3. Looking back it’s amazing how we have pursued life’s challenges- after Penn I had to decide about me and Vietnam – joined the Army, later switched to the Air Force, and completed 6 years of service – so I am a very proud veteran – you went to the south – I went to Normandy – you have had a brilliant career in education, the backbone of our country and the future – I wanted money and the nice things that my family could enjoy – so I spent 45 years on Wall Street – we both pursued our passion – did we know that at Taft ???


  4. John:

    I started my teaching career in the predominantly black college, Fayetteville State University, in 1965 on the heels of the events you describe. That experience helped shape my teaching career and my life. In the past fifty plus years, I have witnessed many changes in the racial divide in America. In the last eight years, in the wake of the election of the first African-American president, I have observed that racial divide widen. Much of that division has been exacerbated by that same president and his attorneys-general.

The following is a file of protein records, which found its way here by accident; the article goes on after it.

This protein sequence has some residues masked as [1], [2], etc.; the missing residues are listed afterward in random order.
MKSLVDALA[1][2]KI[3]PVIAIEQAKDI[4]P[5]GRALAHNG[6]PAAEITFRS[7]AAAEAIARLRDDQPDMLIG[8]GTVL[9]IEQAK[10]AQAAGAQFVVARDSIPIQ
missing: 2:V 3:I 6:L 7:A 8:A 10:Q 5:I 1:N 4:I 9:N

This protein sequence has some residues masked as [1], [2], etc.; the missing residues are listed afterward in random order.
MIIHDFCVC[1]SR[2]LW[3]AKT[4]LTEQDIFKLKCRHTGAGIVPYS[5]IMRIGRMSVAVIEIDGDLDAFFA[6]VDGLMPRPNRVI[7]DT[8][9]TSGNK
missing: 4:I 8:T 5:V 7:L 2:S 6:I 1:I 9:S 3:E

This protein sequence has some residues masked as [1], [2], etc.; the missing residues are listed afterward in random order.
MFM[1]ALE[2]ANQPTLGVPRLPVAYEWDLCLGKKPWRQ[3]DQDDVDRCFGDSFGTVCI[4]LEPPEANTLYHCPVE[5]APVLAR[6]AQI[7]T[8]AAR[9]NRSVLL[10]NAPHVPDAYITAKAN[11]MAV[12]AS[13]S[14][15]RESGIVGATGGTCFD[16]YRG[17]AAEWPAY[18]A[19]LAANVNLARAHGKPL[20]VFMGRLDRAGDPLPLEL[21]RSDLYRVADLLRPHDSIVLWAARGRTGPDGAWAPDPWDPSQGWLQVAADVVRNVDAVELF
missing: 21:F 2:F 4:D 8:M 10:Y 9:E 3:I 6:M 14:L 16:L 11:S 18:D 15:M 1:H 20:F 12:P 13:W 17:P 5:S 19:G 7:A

As to the recent presidential election, the rhetoric on both sides is reminiscent of the verbal overkill of 1968. I am very alarmed at the recent vitriol aimed at the president elect and the apparent desire to delegitimize him before he is inaugurated. I did not want Donald Trump as the candidate of the Republican party, but I wish him success, just as I did in 2009 when Barack Obama was elected, for the good of this great republic.


    • Dave
      Thanks for writing this remembrance and admonition. I too taught for two years at an HBCU, Virginia State College (now University) in Petersburg, VA. I am waiting for the President-elect to denounce the haters, with my fingers crossed. But I am also afraid, frankly